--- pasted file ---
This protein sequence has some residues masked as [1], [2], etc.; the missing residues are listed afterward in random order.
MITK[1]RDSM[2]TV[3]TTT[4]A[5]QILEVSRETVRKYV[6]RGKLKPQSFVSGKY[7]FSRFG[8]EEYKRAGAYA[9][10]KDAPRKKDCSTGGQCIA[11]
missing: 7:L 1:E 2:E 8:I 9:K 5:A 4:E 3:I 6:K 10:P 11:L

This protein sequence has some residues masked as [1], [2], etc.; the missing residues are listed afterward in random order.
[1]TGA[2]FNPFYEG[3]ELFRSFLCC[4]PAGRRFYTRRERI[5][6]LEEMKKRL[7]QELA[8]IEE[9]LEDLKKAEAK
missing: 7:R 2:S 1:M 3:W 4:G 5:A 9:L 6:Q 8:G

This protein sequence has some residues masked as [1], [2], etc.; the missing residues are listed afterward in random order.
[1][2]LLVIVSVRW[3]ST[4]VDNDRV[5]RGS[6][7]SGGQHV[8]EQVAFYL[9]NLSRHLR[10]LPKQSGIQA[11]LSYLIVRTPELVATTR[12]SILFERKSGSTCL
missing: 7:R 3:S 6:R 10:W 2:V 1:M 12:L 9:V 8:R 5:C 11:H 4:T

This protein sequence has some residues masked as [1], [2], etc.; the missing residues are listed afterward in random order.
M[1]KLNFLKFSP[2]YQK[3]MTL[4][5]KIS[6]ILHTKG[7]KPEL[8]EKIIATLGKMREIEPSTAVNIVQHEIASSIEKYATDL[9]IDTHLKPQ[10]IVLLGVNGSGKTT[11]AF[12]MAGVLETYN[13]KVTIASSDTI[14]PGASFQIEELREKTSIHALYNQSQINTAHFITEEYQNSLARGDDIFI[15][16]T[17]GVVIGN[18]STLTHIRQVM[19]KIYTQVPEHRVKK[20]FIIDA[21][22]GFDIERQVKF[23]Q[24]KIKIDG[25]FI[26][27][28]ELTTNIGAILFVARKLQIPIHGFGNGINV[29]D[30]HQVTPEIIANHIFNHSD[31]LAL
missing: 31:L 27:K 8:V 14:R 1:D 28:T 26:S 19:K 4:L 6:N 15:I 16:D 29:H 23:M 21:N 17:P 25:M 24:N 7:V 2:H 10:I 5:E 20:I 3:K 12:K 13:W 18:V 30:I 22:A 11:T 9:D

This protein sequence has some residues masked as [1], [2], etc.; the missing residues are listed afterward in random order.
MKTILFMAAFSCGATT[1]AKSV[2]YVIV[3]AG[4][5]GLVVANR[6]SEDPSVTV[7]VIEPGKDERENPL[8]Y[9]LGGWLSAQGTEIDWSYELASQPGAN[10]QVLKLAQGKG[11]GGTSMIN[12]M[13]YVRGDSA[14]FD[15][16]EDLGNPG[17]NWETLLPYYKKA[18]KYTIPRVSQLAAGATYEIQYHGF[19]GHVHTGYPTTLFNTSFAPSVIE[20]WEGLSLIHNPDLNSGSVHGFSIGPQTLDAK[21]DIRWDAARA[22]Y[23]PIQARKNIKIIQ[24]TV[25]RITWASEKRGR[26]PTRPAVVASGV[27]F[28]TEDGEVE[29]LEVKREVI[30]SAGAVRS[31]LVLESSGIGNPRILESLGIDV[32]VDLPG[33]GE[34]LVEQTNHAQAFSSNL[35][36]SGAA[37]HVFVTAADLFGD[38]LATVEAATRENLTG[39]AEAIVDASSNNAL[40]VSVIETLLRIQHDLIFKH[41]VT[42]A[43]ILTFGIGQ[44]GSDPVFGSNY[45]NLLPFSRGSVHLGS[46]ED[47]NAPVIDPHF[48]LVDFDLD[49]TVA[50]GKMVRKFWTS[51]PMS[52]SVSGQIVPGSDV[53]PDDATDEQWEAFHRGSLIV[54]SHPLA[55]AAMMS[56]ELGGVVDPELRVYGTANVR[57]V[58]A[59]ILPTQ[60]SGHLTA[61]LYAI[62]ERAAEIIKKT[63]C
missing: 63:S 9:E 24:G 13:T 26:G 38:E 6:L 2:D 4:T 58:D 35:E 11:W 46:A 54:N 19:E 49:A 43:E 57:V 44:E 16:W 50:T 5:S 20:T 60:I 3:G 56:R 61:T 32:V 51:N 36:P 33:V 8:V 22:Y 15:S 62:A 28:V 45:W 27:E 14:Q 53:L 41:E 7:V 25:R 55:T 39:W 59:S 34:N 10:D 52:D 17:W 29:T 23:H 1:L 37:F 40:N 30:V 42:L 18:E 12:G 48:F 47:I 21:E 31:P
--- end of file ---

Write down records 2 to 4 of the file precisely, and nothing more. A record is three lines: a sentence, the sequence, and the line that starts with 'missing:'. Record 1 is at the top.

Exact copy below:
This protein sequence has some residues masked as [1], [2], etc.; the missing residues are listed afterward in random order.
[1]TGA[2]FNPFYEG[3]ELFRSFLCC[4]PAGRRFYTRRERI[5][6]LEEMKKRL[7]QELA[8]IEE[9]LEDLKKAEAK
missing: 7:R 2:S 1:M 3:W 4:G 5:A 9:L 6:Q 8:G

This protein sequence has some residues masked as [1], [2], etc.; the missing residues are listed afterward in random order.
[1][2]LLVIVSVRW[3]ST[4]VDNDRV[5]RGS[6][7]SGGQHV[8]EQVAFYL[9]NLSRHLR[10]LPKQSGIQA[11]LSYLIVRTPELVATTR[12]SILFERKSGSTCL
missing: 7:R 3:S 6:R 10:W 2:V 1:M 12:L 9:V 8:R 5:C 11:H 4:T

This protein sequence has some residues masked as [1], [2], etc.; the missing residues are listed afterward in random order.
M[1]KLNFLKFSP[2]YQK[3]MTL[4][5]KIS[6]ILHTKG[7]KPEL[8]EKIIATLGKMREIEPSTAVNIVQHEIASSIEKYATDL[9]IDTHLKPQ[10]IVLLGVNGSGKTT[11]AF[12]MAGVLETYN[13]KVTIASSDTI[14]PGASFQIEELREKTSIHALYNQSQINTAHFITEEYQNSLARGDDIFI[15][16]T[17]GVVIGN[18]STLTHIRQVM[19]KIYTQVPEHRVKK[20]FIIDA[21][22]GFDIERQVKF[23]Q[24]KIKIDG[25]FI[26][27][28]ELTTNIGAILFVARKLQIPIHGFGNGINV[29]D[30]HQVTPEIIANHIFNHSD[31]LAL
missing: 31:L 27:K 8:V 14:R 1:D 28:T 26:S 19:K 4:L 6:N 15:I 16:D 29:H 23:M 21:N 17:P 25:M 24:N 7:V 2:H 10:I 5:E 20:I 3:K 12:K 13:W 18:V 30:I 22:A 11:T 9:D